We were sitting around with friends and family recently over some very nice red wine when our friend Noel asked me about my weekly Toastmasters meetings, and specifically about whether I thought there are some people who simply never learn to feel comfortable speaking in public even after Toastmasters training. After a moment’s contemplation, I replied to Noel:
“I can’t really say – because those who actually feel too uncomfortable probably just stop attending after a while. The ones who stay seem pretty happy!”
It turns out that what I was describing is essentially what’s known as survivorship bias.* Continue reading
I have an adorable little 5-year old in my life who has spent Fridays with me since she was a newborn. She calls me Baba, Ukrainian for grandmother. Her real grandmother is my friend, Gail, who has graciously let me share her granddaughter (and her 3-year old grandson!) And because my grown kidlets are slow in producing grandchildren for me, these two are ideal targets of my grandmotherly love.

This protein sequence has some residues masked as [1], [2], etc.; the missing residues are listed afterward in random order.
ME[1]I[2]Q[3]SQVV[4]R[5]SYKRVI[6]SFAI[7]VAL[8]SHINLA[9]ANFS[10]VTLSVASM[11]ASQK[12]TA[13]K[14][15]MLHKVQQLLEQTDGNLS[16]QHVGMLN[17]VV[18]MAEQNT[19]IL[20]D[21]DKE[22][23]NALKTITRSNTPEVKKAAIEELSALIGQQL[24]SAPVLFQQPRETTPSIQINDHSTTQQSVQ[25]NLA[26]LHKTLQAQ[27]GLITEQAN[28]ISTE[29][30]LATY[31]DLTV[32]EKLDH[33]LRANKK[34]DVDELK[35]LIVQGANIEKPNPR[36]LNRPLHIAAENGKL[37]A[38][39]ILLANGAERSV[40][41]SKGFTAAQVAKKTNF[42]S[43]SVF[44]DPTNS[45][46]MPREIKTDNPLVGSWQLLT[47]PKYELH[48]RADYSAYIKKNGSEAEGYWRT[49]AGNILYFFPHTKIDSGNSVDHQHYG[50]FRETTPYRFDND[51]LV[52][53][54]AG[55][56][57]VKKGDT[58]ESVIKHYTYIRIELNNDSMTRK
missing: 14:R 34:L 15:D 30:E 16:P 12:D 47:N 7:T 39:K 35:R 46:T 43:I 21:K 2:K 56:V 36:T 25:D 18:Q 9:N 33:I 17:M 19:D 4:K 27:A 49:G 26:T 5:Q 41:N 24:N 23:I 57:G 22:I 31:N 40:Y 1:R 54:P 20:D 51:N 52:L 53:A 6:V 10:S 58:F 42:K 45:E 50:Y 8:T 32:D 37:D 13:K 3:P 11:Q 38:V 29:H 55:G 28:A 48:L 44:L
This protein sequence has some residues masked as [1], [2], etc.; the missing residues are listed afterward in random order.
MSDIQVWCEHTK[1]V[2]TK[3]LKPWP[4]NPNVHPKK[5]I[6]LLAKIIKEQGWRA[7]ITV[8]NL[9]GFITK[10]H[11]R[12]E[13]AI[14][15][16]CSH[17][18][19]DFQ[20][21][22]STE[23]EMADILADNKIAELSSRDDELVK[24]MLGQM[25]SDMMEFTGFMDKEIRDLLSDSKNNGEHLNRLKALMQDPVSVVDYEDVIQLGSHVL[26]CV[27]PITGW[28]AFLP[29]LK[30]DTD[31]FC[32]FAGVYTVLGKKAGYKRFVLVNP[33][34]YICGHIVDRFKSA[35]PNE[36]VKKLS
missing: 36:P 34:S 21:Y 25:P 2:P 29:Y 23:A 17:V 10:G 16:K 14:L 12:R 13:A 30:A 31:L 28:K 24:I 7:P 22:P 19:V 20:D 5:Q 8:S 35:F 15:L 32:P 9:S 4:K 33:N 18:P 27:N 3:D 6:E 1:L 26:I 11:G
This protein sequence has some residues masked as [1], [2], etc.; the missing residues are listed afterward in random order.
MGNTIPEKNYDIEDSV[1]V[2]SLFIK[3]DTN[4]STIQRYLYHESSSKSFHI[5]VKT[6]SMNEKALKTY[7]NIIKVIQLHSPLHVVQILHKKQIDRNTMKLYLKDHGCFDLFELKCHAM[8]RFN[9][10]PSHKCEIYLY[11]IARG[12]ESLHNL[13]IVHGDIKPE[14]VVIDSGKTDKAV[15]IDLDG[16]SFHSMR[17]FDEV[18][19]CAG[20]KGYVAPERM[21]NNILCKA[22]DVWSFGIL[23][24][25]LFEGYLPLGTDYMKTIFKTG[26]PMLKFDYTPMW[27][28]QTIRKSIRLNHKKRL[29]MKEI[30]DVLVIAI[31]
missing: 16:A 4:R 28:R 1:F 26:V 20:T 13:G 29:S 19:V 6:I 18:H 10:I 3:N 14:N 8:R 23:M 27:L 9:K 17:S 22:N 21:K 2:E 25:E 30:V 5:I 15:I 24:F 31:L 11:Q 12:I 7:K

Lately, my 5-year old has developed a compelling interest in what I call ‘princess stuff’. Other than some Disney storybooks, her daily exposure to princess marketing is restricted; her family home has no television. Yet my admittedly limited observations of her and her little friends tell me that she’s not alone; most very small girls are ga-ga-girly over All Things Princess.
Enter Peggy Orenstein‘s new book called Cinderella Ate My Daughter. Continue reading